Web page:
Ana Pauker: Dilemmas of a Reluctant Stalinist
May 21, 2003
Staff-prepared summary of the East European Studies discussion with Robert Levy, Lecturer, Jewish History, Hebrew Union College and Academy of Jewish Religion, Los Angeles
Going far beyond an in-depth biography of a notorious Romanian political figure, Robert Levy’s presentation of Ana Pauker’s life is couched in terms of a highly relevant – if contentious – interpretation of the history of Judeo-Bolshevism and the divergent course of Romanian communism. Conventional wisdom reviles Ana Pauker. Indeed, on this point rival groups are unanimous: Romanian communists accuse her of being a sycophantic Stalinist; Jews see her as the archetype of the self-hating Jew; to Romanian nationalists, she typifies the Jews that brought communism to the country. Pauker has been accused of extreme immorality, dictatorial tendencies, being fanatically subservient to Moscow and even of denouncing her own husband and thus being directly responsible for his execution.
Levy explained that his original attraction to Ana Pauker as a research subject was that there were many reasons to hate her that had little to do with what she may or may not have done. As a communist, a woman and a Jew who not only served as Romania’s foreign minister but was also the de facto head of the Romanian communist party until 1948, Ana Pauker was a three-fold pioneer. Levy reasoned that she was an easy target and launched an extensive study of Pauker’s policies in order to separate myth from reality.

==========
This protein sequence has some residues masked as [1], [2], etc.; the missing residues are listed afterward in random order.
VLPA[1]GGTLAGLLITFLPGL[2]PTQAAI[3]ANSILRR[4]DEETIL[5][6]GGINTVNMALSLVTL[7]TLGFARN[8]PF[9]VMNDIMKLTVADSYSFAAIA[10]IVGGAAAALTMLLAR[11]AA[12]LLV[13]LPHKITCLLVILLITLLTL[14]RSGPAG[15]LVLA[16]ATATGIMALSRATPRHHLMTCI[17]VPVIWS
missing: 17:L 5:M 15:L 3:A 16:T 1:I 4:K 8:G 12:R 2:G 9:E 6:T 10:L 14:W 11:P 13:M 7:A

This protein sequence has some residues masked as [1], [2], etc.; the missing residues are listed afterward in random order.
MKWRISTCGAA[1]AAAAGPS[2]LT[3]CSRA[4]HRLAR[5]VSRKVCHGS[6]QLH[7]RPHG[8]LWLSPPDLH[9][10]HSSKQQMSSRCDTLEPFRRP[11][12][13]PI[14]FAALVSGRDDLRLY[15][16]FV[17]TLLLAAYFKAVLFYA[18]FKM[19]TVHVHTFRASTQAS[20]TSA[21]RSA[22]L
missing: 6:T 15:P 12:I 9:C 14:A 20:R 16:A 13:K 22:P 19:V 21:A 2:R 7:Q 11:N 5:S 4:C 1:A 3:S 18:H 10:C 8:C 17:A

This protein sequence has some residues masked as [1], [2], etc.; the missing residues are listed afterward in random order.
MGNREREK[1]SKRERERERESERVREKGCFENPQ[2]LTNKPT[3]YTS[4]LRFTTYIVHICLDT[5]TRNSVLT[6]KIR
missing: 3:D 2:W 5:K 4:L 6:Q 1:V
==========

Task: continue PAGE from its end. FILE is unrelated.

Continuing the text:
Levy’s research confirmed his suspicions. Far from being a marionette of the Moscow elite, Pauker had plenty of leeway to pursue her own agenda. Many of her policies flew in the face of Moscow’s strategies. For instance, Pauker opposed forced collectivization in favor of forging alliances with the bourgeoisie and refusing to overtax the rural peasant class. She opposed repressing minority groups, did not ban Zionist parties, and promoted unrestricted Jewish emigration to Israel. She defied Stalin on a number of important projects, such as the Danube-Black Sea Canal.
Ana Pauker’s faction, Levy argues, was responsible for the relatively liberal communist regime in Romania prior to 1948. But she pursued this path at her own peril. The influential position she achieved brought her power, but as a Jewish woman, she would never be able to achieve the popular support to sustain it. Instead, in order to justify Pauker’s indictment and planned execution, Pauker was characterized as a Stalinist monster, and provided a viable scapegoat for other Romanian communists. The myth of Pauker’s wickedness was sustained in order to avert the revolutionary anti-Stalinist trials of the Khruschev years; the implication was that with Pauker gone, the worst of the Stalinists had already been eliminated. Levy contends that this was the first step in the path towards the North Korean-like communist dictatorship that Romania suffered under Ceausescu. In the end, Pauker was removed from power in 1952, but escaped execution in Stalin’s anti-Jewish purges only because of his death in March 1953.